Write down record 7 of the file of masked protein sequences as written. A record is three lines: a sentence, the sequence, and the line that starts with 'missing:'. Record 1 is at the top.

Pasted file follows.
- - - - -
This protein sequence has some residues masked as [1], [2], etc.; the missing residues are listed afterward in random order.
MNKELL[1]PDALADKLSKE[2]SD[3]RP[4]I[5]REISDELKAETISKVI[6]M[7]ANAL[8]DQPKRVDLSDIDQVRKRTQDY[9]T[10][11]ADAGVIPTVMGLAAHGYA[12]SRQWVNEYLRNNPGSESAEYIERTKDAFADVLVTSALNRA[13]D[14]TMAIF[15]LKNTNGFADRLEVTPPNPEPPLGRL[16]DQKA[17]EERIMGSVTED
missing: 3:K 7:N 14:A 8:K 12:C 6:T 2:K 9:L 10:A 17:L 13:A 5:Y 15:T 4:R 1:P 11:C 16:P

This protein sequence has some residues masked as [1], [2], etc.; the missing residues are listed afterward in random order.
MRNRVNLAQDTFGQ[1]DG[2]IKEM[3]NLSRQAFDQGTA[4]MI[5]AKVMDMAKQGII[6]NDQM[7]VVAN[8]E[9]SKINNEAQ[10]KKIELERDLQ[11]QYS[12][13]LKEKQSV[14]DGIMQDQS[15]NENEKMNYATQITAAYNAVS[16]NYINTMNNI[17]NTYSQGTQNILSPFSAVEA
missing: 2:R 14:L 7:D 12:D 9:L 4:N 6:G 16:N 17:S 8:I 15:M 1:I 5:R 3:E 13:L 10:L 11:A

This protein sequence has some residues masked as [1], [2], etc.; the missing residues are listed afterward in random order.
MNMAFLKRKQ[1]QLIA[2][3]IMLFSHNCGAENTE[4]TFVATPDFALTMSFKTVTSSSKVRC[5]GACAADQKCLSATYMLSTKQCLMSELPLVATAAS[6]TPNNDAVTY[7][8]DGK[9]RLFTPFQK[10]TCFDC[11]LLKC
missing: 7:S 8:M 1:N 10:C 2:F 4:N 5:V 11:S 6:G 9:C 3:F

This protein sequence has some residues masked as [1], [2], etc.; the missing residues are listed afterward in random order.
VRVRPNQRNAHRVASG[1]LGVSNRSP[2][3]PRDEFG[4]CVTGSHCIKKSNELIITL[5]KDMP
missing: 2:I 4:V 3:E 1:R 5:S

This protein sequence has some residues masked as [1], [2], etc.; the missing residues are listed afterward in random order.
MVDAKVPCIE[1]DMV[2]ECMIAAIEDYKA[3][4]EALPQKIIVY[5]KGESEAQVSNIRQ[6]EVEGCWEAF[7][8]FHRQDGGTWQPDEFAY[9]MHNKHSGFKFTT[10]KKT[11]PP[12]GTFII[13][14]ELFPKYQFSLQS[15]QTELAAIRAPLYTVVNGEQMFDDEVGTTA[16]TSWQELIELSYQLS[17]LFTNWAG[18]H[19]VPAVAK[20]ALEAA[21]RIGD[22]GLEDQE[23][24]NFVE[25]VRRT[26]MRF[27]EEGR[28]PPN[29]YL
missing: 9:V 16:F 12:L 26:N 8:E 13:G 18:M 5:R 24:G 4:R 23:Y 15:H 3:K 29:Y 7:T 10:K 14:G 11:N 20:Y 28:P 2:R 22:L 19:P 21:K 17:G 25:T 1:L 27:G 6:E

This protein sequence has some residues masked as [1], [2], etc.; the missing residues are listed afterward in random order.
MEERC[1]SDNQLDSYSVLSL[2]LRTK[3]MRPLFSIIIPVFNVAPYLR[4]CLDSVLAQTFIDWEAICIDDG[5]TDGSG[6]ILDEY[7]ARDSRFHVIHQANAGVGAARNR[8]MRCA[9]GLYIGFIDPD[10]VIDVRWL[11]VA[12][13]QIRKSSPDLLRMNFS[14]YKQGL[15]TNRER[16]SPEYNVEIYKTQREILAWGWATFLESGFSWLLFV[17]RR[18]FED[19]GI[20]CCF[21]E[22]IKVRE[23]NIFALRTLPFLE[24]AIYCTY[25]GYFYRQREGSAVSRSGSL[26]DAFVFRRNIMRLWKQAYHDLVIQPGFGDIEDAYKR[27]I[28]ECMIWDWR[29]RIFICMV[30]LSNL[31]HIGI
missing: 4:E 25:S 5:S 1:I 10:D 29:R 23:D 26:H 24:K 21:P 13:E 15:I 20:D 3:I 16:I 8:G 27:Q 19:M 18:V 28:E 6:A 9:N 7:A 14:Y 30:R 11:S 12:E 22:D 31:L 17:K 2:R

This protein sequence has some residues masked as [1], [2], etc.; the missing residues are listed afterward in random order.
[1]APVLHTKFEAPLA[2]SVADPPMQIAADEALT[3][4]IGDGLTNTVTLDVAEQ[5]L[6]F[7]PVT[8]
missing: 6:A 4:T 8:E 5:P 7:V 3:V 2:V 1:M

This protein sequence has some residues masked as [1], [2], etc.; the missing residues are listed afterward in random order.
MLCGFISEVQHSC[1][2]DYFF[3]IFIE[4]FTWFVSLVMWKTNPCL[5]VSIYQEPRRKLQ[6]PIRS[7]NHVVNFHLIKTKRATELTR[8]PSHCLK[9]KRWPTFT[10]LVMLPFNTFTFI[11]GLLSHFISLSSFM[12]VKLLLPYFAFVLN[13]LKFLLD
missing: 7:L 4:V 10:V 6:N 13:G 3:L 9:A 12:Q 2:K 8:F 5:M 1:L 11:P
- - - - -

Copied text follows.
This protein sequence has some residues masked as [1], [2], etc.; the missing residues are listed afterward in random order.
[1]APVLHTKFEAPLA[2]SVADPPMQIAADEALT[3][4]IGDGLTNTVTLDVAEQ[5]L[6]F[7]PVT[8]
missing: 6:A 4:T 8:E 5:P 7:V 3:V 2:V 1:M